Northern Ireland communities are separated by walls which are better known as the ‘peace walls but according to a recently released Government draft they may be down by the year 2022.

According to these recent reports, the drafts from November has outlined the removal of 59 peace walls which are used to separate the Catholic and Protestant communities located in Belfast, Londonderry and Craigavon areas.

The removal of the walls included in the Government documents are part of a cross-party movement by the Stormont group regarding the necessary cohesion of the opposing parties. have reported that both Alliance and Ulster Unionist parties have each left the Stormont working group as unrest continues between the sides.

 The unreleased draft document that was leaked to the BBC has acknowledged that the safety concerns of the people would remain a critical concern.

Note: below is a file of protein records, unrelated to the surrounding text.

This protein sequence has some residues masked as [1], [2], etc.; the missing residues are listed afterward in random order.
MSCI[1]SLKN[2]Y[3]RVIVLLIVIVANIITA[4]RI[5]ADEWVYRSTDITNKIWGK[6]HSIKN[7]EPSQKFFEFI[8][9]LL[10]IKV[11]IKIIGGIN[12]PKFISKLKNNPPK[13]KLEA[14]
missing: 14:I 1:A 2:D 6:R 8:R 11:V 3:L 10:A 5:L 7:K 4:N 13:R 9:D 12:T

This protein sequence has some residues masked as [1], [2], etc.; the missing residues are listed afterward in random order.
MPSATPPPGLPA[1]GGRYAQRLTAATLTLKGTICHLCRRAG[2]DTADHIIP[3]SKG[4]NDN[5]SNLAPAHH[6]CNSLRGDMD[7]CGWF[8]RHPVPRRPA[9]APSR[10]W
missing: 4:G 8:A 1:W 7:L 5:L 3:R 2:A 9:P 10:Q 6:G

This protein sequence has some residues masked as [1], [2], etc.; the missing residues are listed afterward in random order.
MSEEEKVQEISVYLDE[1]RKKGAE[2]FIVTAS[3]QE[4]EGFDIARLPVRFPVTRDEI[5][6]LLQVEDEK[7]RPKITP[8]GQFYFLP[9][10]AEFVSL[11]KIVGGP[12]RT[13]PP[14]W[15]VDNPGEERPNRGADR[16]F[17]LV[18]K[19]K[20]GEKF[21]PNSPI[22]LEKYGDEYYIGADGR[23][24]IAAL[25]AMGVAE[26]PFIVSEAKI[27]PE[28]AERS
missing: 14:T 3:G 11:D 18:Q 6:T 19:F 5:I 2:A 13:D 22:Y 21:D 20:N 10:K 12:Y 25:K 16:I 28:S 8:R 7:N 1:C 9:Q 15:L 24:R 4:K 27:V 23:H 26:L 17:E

While it is known that the change cannot happen quickly, the overall consideration for some form of progress in the workings of both sides is a goal of the early drafts, according to

“We believe together with people in the local community, we can reduce the number of physical interface structures with a view to their elimination by 2022.”

Also included in the documents were noted areas of concern regarding the shared integration of both sides, including concepts of segregated housing, parades and Equality Commission. reports that both the First Minister Peter Robinson and Deputy First Minister Martin McGuinness had been hoping to reveal and agreed proposal set before Christmas, however this did not happen.

“This is a draft document, it is therefore incomplete and remains a work in progress. We are disappointed this has been leaked,” the First and Deputy Ministers said in a statement released by their Office. 

One of the 59 "Peace Walls" in Northern Ireland segregating Catholic and Protestant communitiesMark / Oliver Credo